Figure 3. A Bone Tattoo Marker With Leather Pigment Bag (Photography by Alexander Mirzokhanov, Courtesy of the Orenburg Governor’s Museum of Local Lore and History)


Archaeologist Yablonsky suggested in his field report that this bone stenciling tool might have been used for drawing on human skin and the pigment bag is used for storage of tattoo related pigments.29 Other objects– needles, pigments, mirrors, and whetstones– found along with Figure 3 also further suggest that the bone marker and the pigment bag was the part of a larger tattoo kit.30 These tattoo toolkits of Sarmatian culture were only found in female burials.31 Yablonsky suggests that this incidence is the result of tattoos being only worn by females.32 Since Sarmatians women were pursuing the ritual actions, Yablonsky hypothesizes that tattoos were used in ritual aspects by women.33 Another interpretation of Sarmatian female tattoos is that they might have been used for cosmetics.34In both possibilities, it is clear that females carried the tattoos. Since these tattoo toolkits are found only in female burials and females were the conductors of the rituals, it has been suggested that females were the only tattoo professionals of this culture.35


This object shows that tattoos acted as a gender marker in this society, but more importantly attributed a gender identity to the tattoo application process. Whoever was involved in the usage of tattoo toolkits were also females. Therefore, besides marking female identity in the culture, it also assigned gender specific roles for the tattoo artists.


It is important to note that although some voluntarily adopted tattoos are not specifically aimed at marking identity, they are inherently accompanied by the natural function of tattoos. For example, female dancer tattoos were meant to encode for ritual knowledge but ended up marking a divine group. Other tattoos are intended to explicitly mark for status and social identity in societies and are done involuntarily (i.e. branding). One of the most important examples of intentional marking are slavery tattoos. Punishment tattoos for slaves were used throughout the Hellenistic Period.36 Punishment tattoos were “practised in late antiquity (from c. AD 250) and into the Byzantine period.”37 Slaves who try to runaway were tattooed on their forehead indicating their crime.38 However, there were some cases in the Roman Empire that mitigated the application of forehead tattoos. We see that material culture somewhat replaces the function this punishment tattoos serve. The fourth object in my gallery is a signifier of this type of material culture – a copper alloy tag from a slave collar that translates to “Hold me, lest I flee, and return.”

Emperor Constantine discouraged the facial marking of slaves in 316 AD.41 As a result of this discouragement some scholars suggest that the “many Christian slave owners may have heeded Constantine's directive and abandoned the practice of tattooing recalcitrant slaves.”42 Most of these slave collars are found to be produced after the directive of Constantine.43 Therefore, it can be suggested that material culture replaced the function of punitive tattoos in some cases.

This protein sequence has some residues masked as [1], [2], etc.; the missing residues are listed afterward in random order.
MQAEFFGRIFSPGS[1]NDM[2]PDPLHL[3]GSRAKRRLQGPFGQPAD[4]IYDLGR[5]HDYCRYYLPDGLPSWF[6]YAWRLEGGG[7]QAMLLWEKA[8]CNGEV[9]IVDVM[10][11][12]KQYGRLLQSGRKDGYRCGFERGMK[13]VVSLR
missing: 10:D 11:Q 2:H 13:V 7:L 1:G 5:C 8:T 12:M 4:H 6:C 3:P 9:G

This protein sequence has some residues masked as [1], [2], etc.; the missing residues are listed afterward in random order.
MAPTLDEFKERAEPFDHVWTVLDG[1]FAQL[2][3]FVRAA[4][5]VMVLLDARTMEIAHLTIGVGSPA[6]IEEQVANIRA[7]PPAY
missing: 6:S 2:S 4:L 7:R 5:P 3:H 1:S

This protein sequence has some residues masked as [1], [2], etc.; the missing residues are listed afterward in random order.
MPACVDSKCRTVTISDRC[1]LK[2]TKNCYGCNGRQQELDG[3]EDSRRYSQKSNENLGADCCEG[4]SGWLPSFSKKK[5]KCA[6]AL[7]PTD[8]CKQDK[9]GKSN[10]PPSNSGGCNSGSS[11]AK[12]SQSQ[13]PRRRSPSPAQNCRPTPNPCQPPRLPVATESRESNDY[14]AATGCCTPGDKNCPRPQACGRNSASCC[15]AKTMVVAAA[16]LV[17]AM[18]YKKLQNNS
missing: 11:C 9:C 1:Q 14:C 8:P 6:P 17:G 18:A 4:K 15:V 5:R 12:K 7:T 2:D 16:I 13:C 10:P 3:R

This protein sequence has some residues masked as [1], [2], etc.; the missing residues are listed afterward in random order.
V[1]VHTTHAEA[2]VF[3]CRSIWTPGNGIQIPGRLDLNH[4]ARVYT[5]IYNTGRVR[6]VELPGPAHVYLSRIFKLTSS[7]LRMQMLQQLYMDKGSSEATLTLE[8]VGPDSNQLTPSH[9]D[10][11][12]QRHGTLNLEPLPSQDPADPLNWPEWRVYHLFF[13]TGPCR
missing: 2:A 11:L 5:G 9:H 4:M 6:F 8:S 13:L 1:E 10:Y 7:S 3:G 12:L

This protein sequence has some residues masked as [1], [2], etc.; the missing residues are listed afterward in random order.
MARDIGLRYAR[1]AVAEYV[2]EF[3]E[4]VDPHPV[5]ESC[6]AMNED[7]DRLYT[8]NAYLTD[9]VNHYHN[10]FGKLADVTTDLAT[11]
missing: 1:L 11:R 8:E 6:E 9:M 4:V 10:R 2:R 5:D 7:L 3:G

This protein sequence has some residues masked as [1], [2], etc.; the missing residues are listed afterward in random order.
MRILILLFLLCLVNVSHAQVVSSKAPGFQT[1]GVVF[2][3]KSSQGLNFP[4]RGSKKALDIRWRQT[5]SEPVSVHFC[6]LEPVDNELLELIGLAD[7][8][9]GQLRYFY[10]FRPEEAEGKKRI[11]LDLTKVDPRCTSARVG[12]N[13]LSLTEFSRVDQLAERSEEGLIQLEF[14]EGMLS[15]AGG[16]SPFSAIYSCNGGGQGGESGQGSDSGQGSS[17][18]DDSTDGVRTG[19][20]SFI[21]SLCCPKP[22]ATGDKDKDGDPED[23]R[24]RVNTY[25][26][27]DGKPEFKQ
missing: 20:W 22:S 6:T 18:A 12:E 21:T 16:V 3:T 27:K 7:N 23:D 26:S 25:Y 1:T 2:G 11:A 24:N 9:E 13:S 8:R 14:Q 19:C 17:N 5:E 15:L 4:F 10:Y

Slaves were able to upgrade their status upon salvation.44 However, their tattoos were not leaving their past behind– their previous identities were not in agreement with their new identities. This collar played a role as a vehicle for slaves to escape not from slavery, but from the identity tattoos that marked them as slaves.


Building on this idea, my final museum piece considers the question, what do people in the modern world do when their tattoos do not reflect their identity anymore?


As time passes, how we identify ourselves might change. Thoughts and belongings to certain groups might be transient. People can feel uneasy about what their tattoos signal to the rest of the world. For example, certain gangs have distinguishing types of tattoos. Those tattoos mark group affiliation, ranking in the group, and status.45 However, when people decide to quit the group, unfortunately their tattoos do not go away. When ex-gang members try to adapt to society they face “stigma towards tattoos and tattooed persons.”46 To help ex-gang members to transit back into society there exist services providing tattoo removal.47 Therefore, tattoos do not allow these people to leave their past behind. Their tattoos do not allow them to acquire a new identity in society. The final object in my gallery– the modern tattoo removal process– is highlighting this phenomenon of identity conflict. The laser tattoo removal machine (Qs Laser) applies different wavelengths of laser beams onto tattooed skin creating a photoacoustic effect which ablates the pigmentation.48 This removal process is not perfect as it might result in scars.49 The person featured in the picture below decided to remove their Aztec inspired tattoo. Maybe this was due to a stigma they faced or just an aesthetic choice. However, no matter what reason motivates people to remove their tattoos, leaving your tattoos is per se leaving old identities behind. Even though tattoo removal is not turning the skin back into its original form, to some extent it allows people to rethink their choices and adopt different identities over their life-time.